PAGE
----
Wednesday, February 10, 2016

Eagles-Saints Up-Down Drill

NEW ORLEANS -- The highs and many lows from the Eagles' 28-13 loss to the Saints on Monday night:

Eagles-Saints Up-Down Drill

Eagles wide receiver DeSean Jackson (10) caught three passes for 100 yards and a touchdown against the Saints. (Ron Cortes/Staff Photographer)
Eagles wide receiver DeSean Jackson (10) caught three passes for 100 yards and a touchdown against the Saints. (Ron Cortes/Staff Photographer)

NEW ORLEANS -- The highs and many lows from the Eagles' 28-13 loss to the Saints on Monday night:

Andy Reid

Reid has lost his team and he's eight games from losing his job, unless Lurie surprises and fires his coach mid-season.

Jeffrey Lurie

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Enough with the, "I don't speak about the team until after the season." Mr. Lurie, your team has become an embarrassment. You must answer questions about your decision to stick with Reid and his future. 

Todd Bowles

Repeat: Bowles was put into a difficult spot when Reid fired Juan Castillo. But he just doesn't have any answers for a defense that is fractured and uninspiring. 

Michael Vick

  Vick deserves praised for surviving the barrage behind a leaky offensive line, but his pick six in the red zone was a just another errant pass from the mistake-prone quarterback.

DeSean Jackson

If it weren’t for McCoy, Jackson would be the Eagles best player thus far. He hasn’t dropped a ball this season and finally delivered a vintage big-play with a 77-yard touchdown in the third that featured a nice stutter-step move before he ran into the end zone.

Marty Mornhinweg

  It says here the play-calling on offense has not been the Eagles biggest problem. But Mornhinweg did himself no favors by calling for too many passes when the Eagles got into the red zone. On their first three trips they netted only six points.

Eagles offensive line

  It’s hard to single out individual linemen when the majority of them were not expected to start this season. But the line has been the Eagles’ Achilles heel all season. Vick hasn’t help himself, but his protection – or lack thereof – has hindered his production.

LeSean McCoy

 Well, at least one Eagle came to play. McCoy has been giving maximum effort all season as far as one can tell, but he hasn’t gotten support from his offensive line. But the Eagles running back had room to run against the Saints and delivered. His teammates and coaches let him down.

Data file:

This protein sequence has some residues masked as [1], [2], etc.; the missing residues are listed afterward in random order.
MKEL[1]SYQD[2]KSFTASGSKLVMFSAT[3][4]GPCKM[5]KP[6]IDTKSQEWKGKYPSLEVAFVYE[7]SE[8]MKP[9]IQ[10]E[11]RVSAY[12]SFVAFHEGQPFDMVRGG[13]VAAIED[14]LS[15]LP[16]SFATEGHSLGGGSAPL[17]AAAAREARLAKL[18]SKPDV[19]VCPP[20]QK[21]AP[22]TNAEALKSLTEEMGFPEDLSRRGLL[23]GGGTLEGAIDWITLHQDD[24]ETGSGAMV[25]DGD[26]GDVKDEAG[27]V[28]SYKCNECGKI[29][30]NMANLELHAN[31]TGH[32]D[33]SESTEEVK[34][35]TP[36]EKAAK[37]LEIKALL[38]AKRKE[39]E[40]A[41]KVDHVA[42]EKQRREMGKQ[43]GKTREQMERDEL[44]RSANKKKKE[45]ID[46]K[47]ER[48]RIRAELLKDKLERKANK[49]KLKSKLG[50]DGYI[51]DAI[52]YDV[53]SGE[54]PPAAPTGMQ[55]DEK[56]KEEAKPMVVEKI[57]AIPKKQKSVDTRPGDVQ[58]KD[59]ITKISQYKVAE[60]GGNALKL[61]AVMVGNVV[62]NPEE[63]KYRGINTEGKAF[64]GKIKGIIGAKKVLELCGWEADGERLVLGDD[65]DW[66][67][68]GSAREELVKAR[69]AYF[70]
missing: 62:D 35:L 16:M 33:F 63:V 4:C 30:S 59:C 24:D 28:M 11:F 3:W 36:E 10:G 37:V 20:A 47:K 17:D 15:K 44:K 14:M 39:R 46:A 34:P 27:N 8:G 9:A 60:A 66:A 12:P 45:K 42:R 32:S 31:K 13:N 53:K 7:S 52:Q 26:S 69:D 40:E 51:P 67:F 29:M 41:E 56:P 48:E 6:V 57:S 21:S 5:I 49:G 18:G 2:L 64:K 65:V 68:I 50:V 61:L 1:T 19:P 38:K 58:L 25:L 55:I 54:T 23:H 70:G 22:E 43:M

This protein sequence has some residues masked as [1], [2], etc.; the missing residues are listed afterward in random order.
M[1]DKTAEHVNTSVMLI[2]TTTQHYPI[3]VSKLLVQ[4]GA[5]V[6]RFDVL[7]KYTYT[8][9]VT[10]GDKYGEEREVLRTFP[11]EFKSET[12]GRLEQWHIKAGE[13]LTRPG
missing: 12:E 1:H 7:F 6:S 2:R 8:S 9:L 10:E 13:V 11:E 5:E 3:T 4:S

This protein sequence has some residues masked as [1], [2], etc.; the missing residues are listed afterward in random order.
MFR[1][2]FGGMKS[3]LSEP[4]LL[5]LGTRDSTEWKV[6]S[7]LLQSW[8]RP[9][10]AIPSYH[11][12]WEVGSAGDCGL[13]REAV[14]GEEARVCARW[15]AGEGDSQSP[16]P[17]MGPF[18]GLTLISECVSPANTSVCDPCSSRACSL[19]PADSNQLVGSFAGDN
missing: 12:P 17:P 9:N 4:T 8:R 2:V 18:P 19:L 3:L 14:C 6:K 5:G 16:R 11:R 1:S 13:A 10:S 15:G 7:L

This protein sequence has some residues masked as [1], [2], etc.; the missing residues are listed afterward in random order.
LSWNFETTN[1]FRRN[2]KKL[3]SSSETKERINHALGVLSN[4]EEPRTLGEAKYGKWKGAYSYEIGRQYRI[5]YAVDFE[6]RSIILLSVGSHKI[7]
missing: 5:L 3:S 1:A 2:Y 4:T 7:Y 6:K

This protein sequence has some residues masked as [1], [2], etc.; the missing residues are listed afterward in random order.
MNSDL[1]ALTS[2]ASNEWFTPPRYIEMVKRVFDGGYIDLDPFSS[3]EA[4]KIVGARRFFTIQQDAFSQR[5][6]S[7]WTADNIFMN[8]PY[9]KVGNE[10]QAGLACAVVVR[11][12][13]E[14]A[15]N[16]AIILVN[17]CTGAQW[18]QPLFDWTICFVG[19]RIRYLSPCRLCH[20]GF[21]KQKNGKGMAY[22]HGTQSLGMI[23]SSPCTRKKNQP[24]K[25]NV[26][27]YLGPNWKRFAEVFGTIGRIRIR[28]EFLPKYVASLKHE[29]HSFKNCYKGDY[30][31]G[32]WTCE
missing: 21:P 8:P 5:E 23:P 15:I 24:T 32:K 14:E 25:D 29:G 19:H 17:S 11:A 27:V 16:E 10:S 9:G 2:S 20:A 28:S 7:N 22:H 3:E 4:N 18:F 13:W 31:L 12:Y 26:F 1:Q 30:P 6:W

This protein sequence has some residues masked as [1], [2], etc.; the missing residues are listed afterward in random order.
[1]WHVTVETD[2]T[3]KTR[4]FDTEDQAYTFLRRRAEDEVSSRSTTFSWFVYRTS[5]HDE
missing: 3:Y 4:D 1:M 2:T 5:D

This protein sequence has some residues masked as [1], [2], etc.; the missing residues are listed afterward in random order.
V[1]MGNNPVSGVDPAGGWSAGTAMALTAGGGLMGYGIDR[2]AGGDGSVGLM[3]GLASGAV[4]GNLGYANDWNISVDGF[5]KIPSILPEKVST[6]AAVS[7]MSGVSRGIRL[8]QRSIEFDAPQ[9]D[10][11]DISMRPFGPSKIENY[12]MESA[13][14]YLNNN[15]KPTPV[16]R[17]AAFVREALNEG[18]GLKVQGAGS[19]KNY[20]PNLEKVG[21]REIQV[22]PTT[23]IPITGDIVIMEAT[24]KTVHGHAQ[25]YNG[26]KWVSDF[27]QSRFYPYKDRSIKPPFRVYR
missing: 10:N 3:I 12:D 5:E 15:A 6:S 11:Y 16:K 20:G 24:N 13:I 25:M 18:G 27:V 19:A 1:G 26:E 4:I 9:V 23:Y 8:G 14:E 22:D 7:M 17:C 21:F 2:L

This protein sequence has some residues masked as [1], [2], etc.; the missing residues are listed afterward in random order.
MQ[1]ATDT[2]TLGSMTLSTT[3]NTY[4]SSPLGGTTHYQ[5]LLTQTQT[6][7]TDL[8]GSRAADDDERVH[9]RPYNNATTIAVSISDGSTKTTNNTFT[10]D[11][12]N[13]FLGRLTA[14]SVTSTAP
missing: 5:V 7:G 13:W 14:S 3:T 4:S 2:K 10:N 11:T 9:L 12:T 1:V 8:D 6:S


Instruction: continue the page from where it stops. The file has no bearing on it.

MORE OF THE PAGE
Dominique Rodgers-Cromartie and Nnamdi Asomugha

  The Eagles cornerbacks were above average in the first six games, but for some reason, when Todd Bowles took over as defensive coordinator, they forgot how to tackle. Rodgers-Cromartie made a weak attempt on a run in the first quarter, and Asomugha couldn’t wrap up a rusher in the second.

Riley Cooper

  Cooper’s name was called once in the first half – when he called for a blindside block in the second quarter. The wide receiver’s personal foul came on second down and three and drove the Eagles back 15 yards. Cameras caught Cooper smiling as he walked off after the penalty.

Brandon Graham

  Per snap, Graham has been the Eagles best defensive end this season. It’s a shame it took half the season for Jim Washburn to figure out that Graham should be playing more. Graham’s forced fumble and recovery in the third quarter and slowed the Saints’ momentum.

Chris Polk

  The rookie running back has done virtually nothing on special teams all season, but he made the unit’s play of the season to that point when he forced a fumble in the third quarter. The Eagles offense couldn’t capitalize on Polk’s play, however, and had to settle for a field goal.

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Birds' Eye View is the Inquirer's blog covering all things Philadelphia Eagles and the NFL.

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